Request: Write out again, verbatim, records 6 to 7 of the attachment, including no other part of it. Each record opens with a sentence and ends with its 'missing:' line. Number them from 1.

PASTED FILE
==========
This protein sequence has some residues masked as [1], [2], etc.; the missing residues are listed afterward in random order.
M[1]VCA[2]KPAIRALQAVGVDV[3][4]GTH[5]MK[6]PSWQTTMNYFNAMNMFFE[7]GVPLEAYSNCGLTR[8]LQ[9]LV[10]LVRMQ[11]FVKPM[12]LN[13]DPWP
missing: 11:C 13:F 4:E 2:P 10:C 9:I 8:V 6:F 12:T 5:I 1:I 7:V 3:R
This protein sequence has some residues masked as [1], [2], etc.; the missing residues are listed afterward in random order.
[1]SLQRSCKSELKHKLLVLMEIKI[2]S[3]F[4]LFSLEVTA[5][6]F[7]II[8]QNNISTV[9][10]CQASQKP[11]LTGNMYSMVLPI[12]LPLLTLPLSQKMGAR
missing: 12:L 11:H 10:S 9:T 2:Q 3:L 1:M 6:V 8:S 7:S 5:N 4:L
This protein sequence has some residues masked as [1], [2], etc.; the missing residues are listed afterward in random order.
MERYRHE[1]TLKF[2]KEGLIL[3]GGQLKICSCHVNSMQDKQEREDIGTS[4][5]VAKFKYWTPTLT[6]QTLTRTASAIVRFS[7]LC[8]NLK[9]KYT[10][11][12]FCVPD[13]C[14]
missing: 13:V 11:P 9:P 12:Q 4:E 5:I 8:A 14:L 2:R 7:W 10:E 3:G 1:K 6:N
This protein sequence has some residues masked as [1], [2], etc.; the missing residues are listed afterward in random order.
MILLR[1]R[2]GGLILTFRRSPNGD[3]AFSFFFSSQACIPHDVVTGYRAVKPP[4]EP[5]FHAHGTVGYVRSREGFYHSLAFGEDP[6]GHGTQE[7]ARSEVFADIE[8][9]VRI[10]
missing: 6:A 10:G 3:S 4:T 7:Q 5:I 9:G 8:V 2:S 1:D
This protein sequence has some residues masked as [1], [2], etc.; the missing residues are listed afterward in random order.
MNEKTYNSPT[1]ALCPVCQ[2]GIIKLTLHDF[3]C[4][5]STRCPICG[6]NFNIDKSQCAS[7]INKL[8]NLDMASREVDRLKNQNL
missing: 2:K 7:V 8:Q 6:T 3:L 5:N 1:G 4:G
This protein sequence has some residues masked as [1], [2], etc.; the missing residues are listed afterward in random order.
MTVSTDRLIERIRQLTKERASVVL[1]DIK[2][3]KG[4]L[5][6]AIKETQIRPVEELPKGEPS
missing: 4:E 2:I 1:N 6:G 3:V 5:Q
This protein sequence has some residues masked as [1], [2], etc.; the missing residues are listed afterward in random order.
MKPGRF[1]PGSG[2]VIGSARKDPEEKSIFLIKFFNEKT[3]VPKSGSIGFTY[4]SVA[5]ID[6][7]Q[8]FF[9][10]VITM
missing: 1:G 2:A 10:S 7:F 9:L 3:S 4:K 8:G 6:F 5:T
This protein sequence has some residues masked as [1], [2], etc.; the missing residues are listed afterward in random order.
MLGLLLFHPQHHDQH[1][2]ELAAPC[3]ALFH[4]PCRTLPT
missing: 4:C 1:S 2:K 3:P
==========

This protein sequence has some residues masked as [1], [2], etc.; the missing residues are listed afterward in random order.
MTVSTDRLIERIRQLTKERASVVL[1]DIK[2][3]KG[4]L[5][6]AIKETQIRPVEELPKGEPS
missing: 4:E 2:I 1:N 6:G 3:V 5:Q
This protein sequence has some residues masked as [1], [2], etc.; the missing residues are listed afterward in random order.
MKPGRF[1]PGSG[2]VIGSARKDPEEKSIFLIKFFNEKT[3]VPKSGSIGFTY[4]SVA[5]ID[6][7]Q[8]FF[9][10]VITM
missing: 1:G 2:A 10:S 7:F 9:L 3:S 4:K 8:G 6:F 5:T